Chairman's Report for the Year 2012/13

We have again been very active over the last 12 months in many areas, and I will detail these in a moment. But a major part of what we have been considering this year has been the future, and, in particular, whether we can use the great opportunity which has been provided by the move of the Raynes Park Lawn Tennis Club to its new premises, at the end of this April, to convert the pavilion at 129 Grand Drive to a meeting hall for the general use of our community.
As I noted in my comments for the March Guide, we have had, ever since our foundation in 1928, the dream of setting up and running a meeting hall of our own, which could be used for a variety of social functions.  In the years between the wars, and in the immediate years after the second world war, the Association set up a number of associated activity groups, of which the Tennis Club was one. It ran children’s parties and even, I am told, arranged dances.  People had, of course, then no television, videos or play stations, and organised their own leisure.
Money was raised to build a meeting hall, and we still have that money in our accounts, as the Treasurer will report. It has never been enough to build a new hall, and never will be, but it may be enough to enable us to convert the existing pavilion for community purposes. We will have a discussion about this later on in the AGM.
What we feel is very important is that the age profile of our members has  changed. The membership now consists largely of those, like my generation, who were the baby boomers brought up after the war, but who are getting on a bit.  We need to attract back into the Association as active members the younger families moving into the area with children.
We believe that if we can convert the pavilion at an affordable cost to a warm and welcoming place to come, then we can use it for a variety of purposes that will suit people of all ages. The more elderly of us can use it to drop in for coffee or tea for a chat, or to listen to a talk. Parents could bring their babies or toddlers for a play group. One of the tennis courts could be converted into a play area. The hall could be used for the scouts, as a practice room for musicians, and for general meetings. The March issue of the Guide sets out other examples of possible use, and asks for expressions of interest.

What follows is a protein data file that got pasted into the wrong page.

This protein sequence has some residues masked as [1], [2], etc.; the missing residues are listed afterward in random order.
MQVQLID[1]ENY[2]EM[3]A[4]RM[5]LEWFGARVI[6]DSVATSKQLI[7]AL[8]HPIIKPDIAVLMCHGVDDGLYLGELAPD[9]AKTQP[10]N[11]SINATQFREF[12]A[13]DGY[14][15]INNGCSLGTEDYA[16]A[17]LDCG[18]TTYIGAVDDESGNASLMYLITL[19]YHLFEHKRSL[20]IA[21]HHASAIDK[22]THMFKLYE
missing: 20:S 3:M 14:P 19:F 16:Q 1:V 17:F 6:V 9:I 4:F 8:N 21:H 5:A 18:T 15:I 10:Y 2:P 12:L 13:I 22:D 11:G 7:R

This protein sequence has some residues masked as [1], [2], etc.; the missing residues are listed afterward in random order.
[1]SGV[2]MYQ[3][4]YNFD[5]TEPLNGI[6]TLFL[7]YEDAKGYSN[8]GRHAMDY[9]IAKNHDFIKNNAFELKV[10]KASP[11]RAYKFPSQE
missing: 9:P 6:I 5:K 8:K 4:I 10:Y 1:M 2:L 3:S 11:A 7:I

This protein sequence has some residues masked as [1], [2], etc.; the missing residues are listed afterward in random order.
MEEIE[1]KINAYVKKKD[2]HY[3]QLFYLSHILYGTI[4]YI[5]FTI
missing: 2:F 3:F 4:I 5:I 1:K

In the last ten years, which coincides with the period during which I have been privileged to be your Chairman, we have been forced to concentrate our attention on the endless waves of major planning applications.  These have resulted in large new residential developments of flats and town houses near Waitrose in Raynes Park, at the Royal and Sun Alliance site off Fairway, on the Lessa site, and at St Catherine’s. We need to attract into the Association these new residents, many of whom have children, and who will be our future lifeblood.
We are not yet done with planning applications. Over the year we have seen off, through a concerted effort by local residents, councillors, and us, [alternatively use: ‘this Association’] the proposal made by the All England Lawn Tennis Club to build on part of the playing fields surrounded by Grand Drive, Southway, Elm Walk, and Cannon Hill Lane.  This may well come again in a different form.  And we still have to keep an eye on the long term protection of Prince George’s Playing Fields for open recreation.
We have also seen off for the moment the absurd proposal to make a development of multiple flats in the enclosed area this side of the station which is called the Rainbow Industrial Estate. As the name suggests it is zoned for business use, but has apparently been allowed to run down so that now its owners want to build housing there, despite the single road access and its being surrounded by railway tracks. We protested strongly when the planning department produced a planning brief without any reference to the residents which gave away the principle that the site should be retained for business use and that housing should not be permitted. They were forced to retreat, but next year some proposal for housing will again come forward, which we will oppose as strongly as necessary.
One of our objections to this development is that it reduces the chances of getting a dropping and picking up area this side of the station, which would be greatly welcomed by those with luggage or with mobility problems. We are continuing to try to find a way to provide for this need.